Congratulations, you did it! You survived the bar exam. It may have seemed like all of the preparation and studying was endless; so endless that you probably haven’t even thought about what you are going to do now that it’s over. Not to worry! The Bar Exam Toolbox experts share some thoughts on how to relax, decompress and enjoy your time after the bar exam.
Before you read the tips, meet the individuals who are sharing advice with you.
Lee Burgess is the co-founder of Bar Exam Toolbox. She graduated cum laude from the University of San Francisco School of Law, was a TA for Contracts and Torts, and was the Managing Editor of the USF Law Review. Lee left her law firm job and became a private California bar exam tutor and law school tutor when she realized her passion for helping students pass the bar.
Alison Monahan is the co-founder of Bar Exam Toolbox. She graduated from Columbia Law School in 2006 as a Kent Scholar, a Stone Scholar, and a member of the Columbia Law Review. She was also a Civ Pro TA. After law school, Alison clerked for a federal District Court judge and worked as a patent litigator in a large law firm in San Francisco. She eventually left to start The Girl’s Guide to Law School®, which is a leading resource for individuals embarking on a legal career.
Ariel Salzer is a California bar exam tutor for Bar Exam Toolbox. She has taught everything from conjunctions to calculus on four different continents. As a student at the University of San Francisco School of Law, Ariel tutored Torts and led 1L workshops on time management, exam preparation, legal writing, and outlining. After practicing law as a product liability litigator in California for a number of years, Ariel found her way back to teaching and now enjoys helping students find success in their law school classes and on the bar exam.
Ben Nelson is a California and Oregon bar exam tutor for Bar Exam Toolbox. As the oldest child of two professors, he realized from an early age that he wanted to strike out on his own. He eventually settled on law school and graduated from Columbia in 2014 as a Kent Scholar and a Stone Scholar. When he is not tutoring, Ben is a legal fellow for Earthjustice in Denver, CO where he works to protect the iconic American Southwest and Rocky Mountains from overuse.
What Should Students Do to Decompress After the Bar Exam?
I took a trip with my now-husband and we left the day after the exam. I was so tired, I don’t really remember traveling to our destination! Our first international stop was Ireland, but I do remember how great a Guinness tasted after the bar exam and some travel. Whether or not you take a big trip, do something to decompress. Get out of your house and visit friends, go camping, or even spend some time hiking outdoors. Do something completely different than studying. It will take a week or so to feel like yourself again, but you absolutely will. (If you do take a big trip, though, I would try to give yourself a day or two before jumping on a flight to get some sleep.) My last tip is to put away all of your bar exam materials. You don’t want to look at them on a regular basis. What is done is done! Pack them up and stick them in a closet until results come out.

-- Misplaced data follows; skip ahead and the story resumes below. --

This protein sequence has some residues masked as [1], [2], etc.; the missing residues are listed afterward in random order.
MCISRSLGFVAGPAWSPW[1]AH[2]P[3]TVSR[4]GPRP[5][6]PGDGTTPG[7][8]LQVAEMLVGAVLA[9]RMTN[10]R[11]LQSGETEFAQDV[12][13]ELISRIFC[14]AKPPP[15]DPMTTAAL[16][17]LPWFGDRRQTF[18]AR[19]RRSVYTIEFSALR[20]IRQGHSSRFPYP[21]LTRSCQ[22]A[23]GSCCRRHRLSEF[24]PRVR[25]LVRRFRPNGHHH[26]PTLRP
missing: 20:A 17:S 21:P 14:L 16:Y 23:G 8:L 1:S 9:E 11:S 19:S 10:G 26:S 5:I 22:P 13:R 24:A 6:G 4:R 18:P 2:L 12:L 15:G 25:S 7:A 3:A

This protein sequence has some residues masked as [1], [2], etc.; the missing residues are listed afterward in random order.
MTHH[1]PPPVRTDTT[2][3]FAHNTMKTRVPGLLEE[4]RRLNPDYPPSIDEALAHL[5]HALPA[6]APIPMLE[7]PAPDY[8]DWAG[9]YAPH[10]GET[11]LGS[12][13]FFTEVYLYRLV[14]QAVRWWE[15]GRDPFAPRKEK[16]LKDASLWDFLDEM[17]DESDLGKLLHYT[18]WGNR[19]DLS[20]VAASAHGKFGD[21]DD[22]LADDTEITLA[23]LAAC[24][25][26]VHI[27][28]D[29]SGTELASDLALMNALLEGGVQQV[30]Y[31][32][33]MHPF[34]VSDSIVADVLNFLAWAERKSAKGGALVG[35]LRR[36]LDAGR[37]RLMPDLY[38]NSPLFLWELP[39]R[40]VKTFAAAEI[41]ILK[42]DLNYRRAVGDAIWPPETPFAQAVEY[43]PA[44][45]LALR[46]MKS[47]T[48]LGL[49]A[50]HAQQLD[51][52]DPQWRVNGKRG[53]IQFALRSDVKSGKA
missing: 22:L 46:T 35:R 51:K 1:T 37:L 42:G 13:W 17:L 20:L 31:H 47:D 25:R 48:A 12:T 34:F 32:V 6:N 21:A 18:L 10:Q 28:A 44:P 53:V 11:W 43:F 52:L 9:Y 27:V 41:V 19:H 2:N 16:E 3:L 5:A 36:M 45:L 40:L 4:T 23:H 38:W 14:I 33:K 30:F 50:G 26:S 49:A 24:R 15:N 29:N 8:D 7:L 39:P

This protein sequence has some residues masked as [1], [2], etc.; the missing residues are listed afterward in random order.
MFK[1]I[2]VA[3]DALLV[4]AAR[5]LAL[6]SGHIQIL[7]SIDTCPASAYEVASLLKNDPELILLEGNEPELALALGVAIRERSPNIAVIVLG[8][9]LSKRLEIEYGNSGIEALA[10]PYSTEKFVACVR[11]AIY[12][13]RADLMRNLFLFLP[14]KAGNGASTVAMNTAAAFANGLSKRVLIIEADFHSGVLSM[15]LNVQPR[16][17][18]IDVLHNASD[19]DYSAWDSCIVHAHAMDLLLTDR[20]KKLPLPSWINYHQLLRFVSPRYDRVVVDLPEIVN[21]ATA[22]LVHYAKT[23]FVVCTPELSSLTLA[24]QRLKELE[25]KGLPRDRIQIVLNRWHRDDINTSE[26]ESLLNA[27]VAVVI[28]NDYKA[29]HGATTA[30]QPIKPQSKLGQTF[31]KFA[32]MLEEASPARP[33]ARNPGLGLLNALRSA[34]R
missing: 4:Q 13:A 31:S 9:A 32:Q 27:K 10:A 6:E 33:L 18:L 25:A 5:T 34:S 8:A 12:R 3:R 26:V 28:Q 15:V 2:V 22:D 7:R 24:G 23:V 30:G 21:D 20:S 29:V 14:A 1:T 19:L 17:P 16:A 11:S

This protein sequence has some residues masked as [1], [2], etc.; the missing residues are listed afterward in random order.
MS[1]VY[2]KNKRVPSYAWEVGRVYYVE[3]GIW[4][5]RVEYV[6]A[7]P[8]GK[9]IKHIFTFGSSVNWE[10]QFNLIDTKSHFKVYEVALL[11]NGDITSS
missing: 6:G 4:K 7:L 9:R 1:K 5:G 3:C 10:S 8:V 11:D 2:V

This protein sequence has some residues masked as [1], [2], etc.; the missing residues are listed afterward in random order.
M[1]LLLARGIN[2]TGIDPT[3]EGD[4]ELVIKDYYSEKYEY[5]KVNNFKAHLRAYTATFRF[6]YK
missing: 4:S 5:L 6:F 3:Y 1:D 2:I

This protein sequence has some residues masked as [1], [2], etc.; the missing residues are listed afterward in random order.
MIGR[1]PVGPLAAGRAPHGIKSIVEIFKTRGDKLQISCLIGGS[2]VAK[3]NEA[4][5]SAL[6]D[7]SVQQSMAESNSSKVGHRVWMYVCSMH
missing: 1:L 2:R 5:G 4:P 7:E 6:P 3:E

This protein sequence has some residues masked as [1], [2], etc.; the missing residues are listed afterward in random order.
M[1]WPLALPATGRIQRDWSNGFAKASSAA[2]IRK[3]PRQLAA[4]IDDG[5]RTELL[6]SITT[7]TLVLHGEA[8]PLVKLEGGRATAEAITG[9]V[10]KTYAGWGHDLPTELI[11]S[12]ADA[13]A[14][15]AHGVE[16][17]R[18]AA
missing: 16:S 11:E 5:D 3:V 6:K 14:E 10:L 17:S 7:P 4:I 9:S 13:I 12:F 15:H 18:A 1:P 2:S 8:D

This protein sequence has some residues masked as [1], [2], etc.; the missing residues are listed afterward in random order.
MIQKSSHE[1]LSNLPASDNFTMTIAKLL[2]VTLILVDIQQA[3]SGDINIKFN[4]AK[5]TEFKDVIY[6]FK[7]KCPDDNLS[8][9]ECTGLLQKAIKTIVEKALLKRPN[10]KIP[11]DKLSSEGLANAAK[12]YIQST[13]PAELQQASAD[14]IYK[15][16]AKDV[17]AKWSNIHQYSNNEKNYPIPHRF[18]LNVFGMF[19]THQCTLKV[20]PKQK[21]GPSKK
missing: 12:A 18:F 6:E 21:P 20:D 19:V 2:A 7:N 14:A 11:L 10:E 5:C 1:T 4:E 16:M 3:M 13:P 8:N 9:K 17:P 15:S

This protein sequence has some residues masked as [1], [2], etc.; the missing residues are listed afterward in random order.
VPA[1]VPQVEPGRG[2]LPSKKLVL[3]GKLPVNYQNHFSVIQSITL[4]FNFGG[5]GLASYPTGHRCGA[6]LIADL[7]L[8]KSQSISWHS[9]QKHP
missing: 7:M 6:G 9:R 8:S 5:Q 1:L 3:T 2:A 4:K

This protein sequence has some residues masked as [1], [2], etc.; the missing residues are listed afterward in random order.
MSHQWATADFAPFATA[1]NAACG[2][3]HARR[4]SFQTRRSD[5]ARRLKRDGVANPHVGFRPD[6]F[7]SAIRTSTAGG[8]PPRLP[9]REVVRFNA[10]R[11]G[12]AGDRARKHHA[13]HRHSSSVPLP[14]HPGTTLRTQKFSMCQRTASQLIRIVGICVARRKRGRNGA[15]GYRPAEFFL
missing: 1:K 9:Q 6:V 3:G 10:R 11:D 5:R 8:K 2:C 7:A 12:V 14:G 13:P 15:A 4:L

- Take a trip! The time-honored approach, but it’s still a great idea. If a long trip isn’t feasible, even a long weekend with friends or loved ones (or by yourself, if that’s your style) can help you reintegrate into the world, after the months of bar prep misery.
- Get a massage. You’ve earned it! If there’s ever a time to splurge on some nice bodywork, this is it. If funds are low, check out any nearby schools, to see if their students need to practice. Or, if you’re into acupuncture, you’ll often find low-cost community centers with sliding scale treatment options.
- Spend time with the people you like who you had to avoid while studying non-stop.
- Get in shape.
- Read some non-law books. Relax. Take care of yourself.Go abroad!
- Re-vamp your social media presence and resume so they are ready to go when you start the job search.
Don’t study. Hang out with other friends who are taking the exam and don’t talk about the exam. Watch TV. Do something mindless.
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Did you find this post helpful? Check out some other great articles:
- What Are You Doing Post-Bar Exam? Low Cost Ideas to Get Your Life Back
- 3 Things to Do After the Bar Exam
- The Waiting Game: Bar Exam Results
- Job Hunting While Waiting for Bar Results
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